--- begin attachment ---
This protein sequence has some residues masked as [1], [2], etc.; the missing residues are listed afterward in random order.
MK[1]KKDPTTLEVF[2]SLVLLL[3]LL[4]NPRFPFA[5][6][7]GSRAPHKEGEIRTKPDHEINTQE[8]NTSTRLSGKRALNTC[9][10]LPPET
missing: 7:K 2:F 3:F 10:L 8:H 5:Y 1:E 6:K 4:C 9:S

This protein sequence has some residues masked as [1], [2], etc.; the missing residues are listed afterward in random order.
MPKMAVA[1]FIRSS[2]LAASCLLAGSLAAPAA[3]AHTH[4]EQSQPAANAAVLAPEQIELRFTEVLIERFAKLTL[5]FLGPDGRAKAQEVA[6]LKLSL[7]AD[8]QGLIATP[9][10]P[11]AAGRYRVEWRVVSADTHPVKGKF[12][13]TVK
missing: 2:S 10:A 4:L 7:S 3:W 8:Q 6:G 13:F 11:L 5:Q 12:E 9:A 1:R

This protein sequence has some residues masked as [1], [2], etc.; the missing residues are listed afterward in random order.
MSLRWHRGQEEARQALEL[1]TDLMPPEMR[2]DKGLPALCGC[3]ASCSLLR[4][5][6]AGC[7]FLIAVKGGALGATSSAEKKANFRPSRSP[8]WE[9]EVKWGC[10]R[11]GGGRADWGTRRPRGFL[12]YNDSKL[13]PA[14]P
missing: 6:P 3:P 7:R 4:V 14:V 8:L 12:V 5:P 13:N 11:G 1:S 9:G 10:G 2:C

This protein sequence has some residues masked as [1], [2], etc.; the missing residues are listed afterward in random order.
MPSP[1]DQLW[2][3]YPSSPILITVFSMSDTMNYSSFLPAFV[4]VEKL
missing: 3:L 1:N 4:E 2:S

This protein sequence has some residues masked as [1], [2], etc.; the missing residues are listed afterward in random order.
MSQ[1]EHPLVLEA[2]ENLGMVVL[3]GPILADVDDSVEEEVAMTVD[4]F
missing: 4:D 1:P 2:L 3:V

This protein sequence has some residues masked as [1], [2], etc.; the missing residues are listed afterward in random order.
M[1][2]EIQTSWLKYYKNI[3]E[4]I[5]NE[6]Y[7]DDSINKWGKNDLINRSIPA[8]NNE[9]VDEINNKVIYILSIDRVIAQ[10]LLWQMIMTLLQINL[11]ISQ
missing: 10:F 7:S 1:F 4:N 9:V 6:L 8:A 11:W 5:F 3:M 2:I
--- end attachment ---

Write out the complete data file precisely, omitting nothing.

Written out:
This protein sequence has some residues masked as [1], [2], etc.; the missing residues are listed afterward in random order.
MK[1]KKDPTTLEVF[2]SLVLLL[3]LL[4]NPRFPFA[5][6][7]GSRAPHKEGEIRTKPDHEINTQE[8]NTSTRLSGKRALNTC[9][10]LPPET
missing: 7:K 2:F 3:F 10:L 8:H 5:Y 1:E 6:K 4:C 9:S

This protein sequence has some residues masked as [1], [2], etc.; the missing residues are listed afterward in random order.
MPKMAVA[1]FIRSS[2]LAASCLLAGSLAAPAA[3]AHTH[4]EQSQPAANAAVLAPEQIELRFTEVLIERFAKLTL[5]FLGPDGRAKAQEVA[6]LKLSL[7]AD[8]QGLIATP[9][10]P[11]AAGRYRVEWRVVSADTHPVKGKF[12][13]TVK
missing: 2:S 10:A 4:L 7:S 3:W 8:Q 6:G 13:F 11:L 5:Q 12:E 9:A 1:R

This protein sequence has some residues masked as [1], [2], etc.; the missing residues are listed afterward in random order.
MSLRWHRGQEEARQALEL[1]TDLMPPEMR[2]DKGLPALCGC[3]ASCSLLR[4][5][6]AGC[7]FLIAVKGGALGATSSAEKKANFRPSRSP[8]WE[9]EVKWGC[10]R[11]GGGRADWGTRRPRGFL[12]YNDSKL[13]PA[14]P
missing: 6:P 3:P 7:R 4:V 14:V 8:L 12:V 5:P 13:N 11:G 1:S 9:G 10:G 2:C

This protein sequence has some residues masked as [1], [2], etc.; the missing residues are listed afterward in random order.
MPSP[1]DQLW[2][3]YPSSPILITVFSMSDTMNYSSFLPAFV[4]VEKL
missing: 3:L 1:N 4:E 2:S

This protein sequence has some residues masked as [1], [2], etc.; the missing residues are listed afterward in random order.
MSQ[1]EHPLVLEA[2]ENLGMVVL[3]GPILADVDDSVEEEVAMTVD[4]F
missing: 4:D 1:P 2:L 3:V

This protein sequence has some residues masked as [1], [2], etc.; the missing residues are listed afterward in random order.
M[1][2]EIQTSWLKYYKNI[3]E[4]I[5]NE[6]Y[7]DDSINKWGKNDLINRSIPA[8]NNE[9]VDEINNKVIYILSIDRVIAQ[10]LLWQMIMTLLQINL[11]ISQ
missing: 10:F 7:S 1:F 4:N 9:V 6:L 8:A 11:W 5:F 3:M 2:I